[E-voting] E-voting experts call for revised security guidelines

Craig Burton caburt at alphalink.com.au
Fri Oct 7 05:59:18 IST 2005


> Each student goes to a central office with their photo ID, and picks 
> up a sealed
> envelope containing a PIN. This PIN is used to identify their vote in 
> the tally.

The envelopes are shuffled or the student can pick any one they want.
The envelopes are kept safe, unused ones shredded or something.

>
> A secure https web  link is used to communicate the vote and the PIN 
> to the
> voting system.  When polling closes, the election authority publishes 
> a file containing
> the complete list of votes including each voters PIN. The file is 
> simply placed
> on a web site somewhere.
>
> There are two things each voter can do after downloading the vote file.
>
> 1) check that their vote as cast is included in the file
>
> 2) check the results tally with the data in the file. This will
>    be done by software, which has to be trusted, but you
>    don't have to trust any particular implementation. You
>    can check with several different implementations if you wish.
>    What is the probability that multiple counting systems from different
>    sources will all produce the same erroneous result?
>
> Aside from the software used to verify the vote, what else do you
> have to trust ? Well nothing really. We have already conceded
> that this is not a secret ballot. The sealed PINs may help to conceal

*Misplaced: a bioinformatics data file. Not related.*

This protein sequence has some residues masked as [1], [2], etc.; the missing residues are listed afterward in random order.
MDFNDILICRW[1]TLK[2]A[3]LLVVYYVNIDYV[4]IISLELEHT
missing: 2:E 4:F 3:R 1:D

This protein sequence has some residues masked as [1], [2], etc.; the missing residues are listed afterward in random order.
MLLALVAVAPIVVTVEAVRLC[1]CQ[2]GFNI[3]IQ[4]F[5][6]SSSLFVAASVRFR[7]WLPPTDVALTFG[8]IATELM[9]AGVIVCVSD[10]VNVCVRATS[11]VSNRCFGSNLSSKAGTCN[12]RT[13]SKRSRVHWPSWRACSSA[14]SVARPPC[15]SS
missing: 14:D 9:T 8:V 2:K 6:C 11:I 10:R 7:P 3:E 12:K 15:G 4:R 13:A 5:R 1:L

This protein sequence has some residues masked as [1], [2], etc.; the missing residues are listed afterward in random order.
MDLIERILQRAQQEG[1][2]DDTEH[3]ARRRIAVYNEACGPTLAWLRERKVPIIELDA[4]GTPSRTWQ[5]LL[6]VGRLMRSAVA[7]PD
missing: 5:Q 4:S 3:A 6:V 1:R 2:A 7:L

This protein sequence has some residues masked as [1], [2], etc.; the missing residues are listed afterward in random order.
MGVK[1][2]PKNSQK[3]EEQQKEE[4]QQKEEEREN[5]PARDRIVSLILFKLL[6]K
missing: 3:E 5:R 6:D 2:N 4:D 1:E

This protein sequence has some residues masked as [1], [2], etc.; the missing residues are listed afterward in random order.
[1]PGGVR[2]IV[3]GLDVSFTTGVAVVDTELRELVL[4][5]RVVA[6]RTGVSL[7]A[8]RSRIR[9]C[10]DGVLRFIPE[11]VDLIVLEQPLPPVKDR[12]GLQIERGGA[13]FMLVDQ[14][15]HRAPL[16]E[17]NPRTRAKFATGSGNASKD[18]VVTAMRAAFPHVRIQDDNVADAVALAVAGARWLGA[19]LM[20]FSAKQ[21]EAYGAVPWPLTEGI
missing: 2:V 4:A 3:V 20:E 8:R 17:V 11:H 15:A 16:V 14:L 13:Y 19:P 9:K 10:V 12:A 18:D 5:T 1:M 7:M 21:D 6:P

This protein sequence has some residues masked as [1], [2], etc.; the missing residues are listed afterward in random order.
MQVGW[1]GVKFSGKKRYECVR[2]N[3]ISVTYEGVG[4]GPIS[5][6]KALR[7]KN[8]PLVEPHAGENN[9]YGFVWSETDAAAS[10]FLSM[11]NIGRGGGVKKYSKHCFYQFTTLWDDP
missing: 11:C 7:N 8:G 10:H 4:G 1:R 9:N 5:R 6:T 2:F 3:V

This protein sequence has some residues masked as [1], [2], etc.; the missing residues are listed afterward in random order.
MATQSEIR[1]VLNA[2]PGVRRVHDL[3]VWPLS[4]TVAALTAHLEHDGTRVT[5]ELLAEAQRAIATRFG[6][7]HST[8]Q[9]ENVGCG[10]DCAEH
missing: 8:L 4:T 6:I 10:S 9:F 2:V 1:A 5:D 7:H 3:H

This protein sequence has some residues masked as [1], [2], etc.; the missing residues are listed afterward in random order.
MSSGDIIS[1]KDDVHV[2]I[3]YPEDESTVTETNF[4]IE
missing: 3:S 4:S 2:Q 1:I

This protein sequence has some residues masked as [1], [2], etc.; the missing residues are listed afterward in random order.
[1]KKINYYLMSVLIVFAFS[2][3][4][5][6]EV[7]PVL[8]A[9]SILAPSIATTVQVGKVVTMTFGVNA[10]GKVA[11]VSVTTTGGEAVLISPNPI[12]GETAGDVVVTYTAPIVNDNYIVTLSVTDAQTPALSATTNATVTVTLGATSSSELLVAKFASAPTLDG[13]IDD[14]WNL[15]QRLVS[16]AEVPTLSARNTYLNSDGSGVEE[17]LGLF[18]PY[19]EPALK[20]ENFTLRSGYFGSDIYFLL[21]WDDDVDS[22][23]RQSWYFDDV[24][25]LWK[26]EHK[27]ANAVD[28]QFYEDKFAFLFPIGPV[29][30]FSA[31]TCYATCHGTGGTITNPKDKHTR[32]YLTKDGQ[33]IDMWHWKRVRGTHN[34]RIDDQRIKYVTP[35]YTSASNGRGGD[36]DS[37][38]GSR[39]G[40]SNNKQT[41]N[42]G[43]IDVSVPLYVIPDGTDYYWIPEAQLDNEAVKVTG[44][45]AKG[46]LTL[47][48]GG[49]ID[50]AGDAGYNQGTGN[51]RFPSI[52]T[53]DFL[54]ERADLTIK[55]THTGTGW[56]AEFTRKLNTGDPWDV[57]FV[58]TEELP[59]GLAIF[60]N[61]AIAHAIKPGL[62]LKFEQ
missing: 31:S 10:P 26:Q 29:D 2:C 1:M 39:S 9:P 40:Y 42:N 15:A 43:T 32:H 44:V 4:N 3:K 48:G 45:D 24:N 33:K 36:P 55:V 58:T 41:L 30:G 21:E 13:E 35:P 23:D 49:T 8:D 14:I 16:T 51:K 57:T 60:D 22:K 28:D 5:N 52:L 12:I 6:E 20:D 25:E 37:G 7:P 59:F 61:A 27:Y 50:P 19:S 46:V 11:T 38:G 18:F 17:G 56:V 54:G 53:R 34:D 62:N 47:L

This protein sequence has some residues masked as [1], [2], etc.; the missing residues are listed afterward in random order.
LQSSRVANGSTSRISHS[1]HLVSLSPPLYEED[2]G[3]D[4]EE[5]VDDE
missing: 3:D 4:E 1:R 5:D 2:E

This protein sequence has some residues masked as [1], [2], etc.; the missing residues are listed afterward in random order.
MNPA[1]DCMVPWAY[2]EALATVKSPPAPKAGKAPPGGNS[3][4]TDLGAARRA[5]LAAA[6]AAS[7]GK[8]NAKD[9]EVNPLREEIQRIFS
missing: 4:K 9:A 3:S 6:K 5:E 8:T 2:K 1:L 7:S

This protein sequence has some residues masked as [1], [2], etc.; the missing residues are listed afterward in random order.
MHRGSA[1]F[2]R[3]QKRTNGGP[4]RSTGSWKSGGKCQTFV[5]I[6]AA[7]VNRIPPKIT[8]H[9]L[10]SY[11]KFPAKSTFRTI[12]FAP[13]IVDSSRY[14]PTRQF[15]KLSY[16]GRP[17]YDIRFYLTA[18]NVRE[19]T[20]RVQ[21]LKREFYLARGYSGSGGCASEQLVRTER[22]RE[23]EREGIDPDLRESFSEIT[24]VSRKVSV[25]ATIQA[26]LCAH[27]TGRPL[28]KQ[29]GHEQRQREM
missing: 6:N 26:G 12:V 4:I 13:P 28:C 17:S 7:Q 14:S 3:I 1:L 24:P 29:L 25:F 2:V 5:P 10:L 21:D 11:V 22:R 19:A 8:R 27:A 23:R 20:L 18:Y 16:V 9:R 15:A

> the votes from the election authorities though.

If the vote file is downloaded by 1% of the voters and no one complains 
their PIN-vote was wrong as they voted it, you can make assertions about 
the integrity of the election.   If 1% of 100K voters check their votes 
and are happy then there is less than a 0.0065 likelihood of fraud 
affecting no more than 500 votes.

You might also segregate out some PINs, note them, and issue them to a 
parallel testing group.  You mark the downloaded vote file that these 
PINs should not be counted.   The testers confirm their votes made it 
intact from a range of platforms, at certain boundary times etc etc.  It 
all adds to more confidence.

>
> So, where is the problem with this?

And there are much more elaborate things to do with PKI which strengthen 
this as in
http://people.cs.uct.ac.za/~flifson/things/security/node8.html
I've probably read 50 other papers espousing other ways to do this.

Marian, you seem to assume the worst, in fact Avi and many others share 
your concerns and are not kidding themselves that black-box "e-banking" 
Internet voting is going to be adequate at scale.




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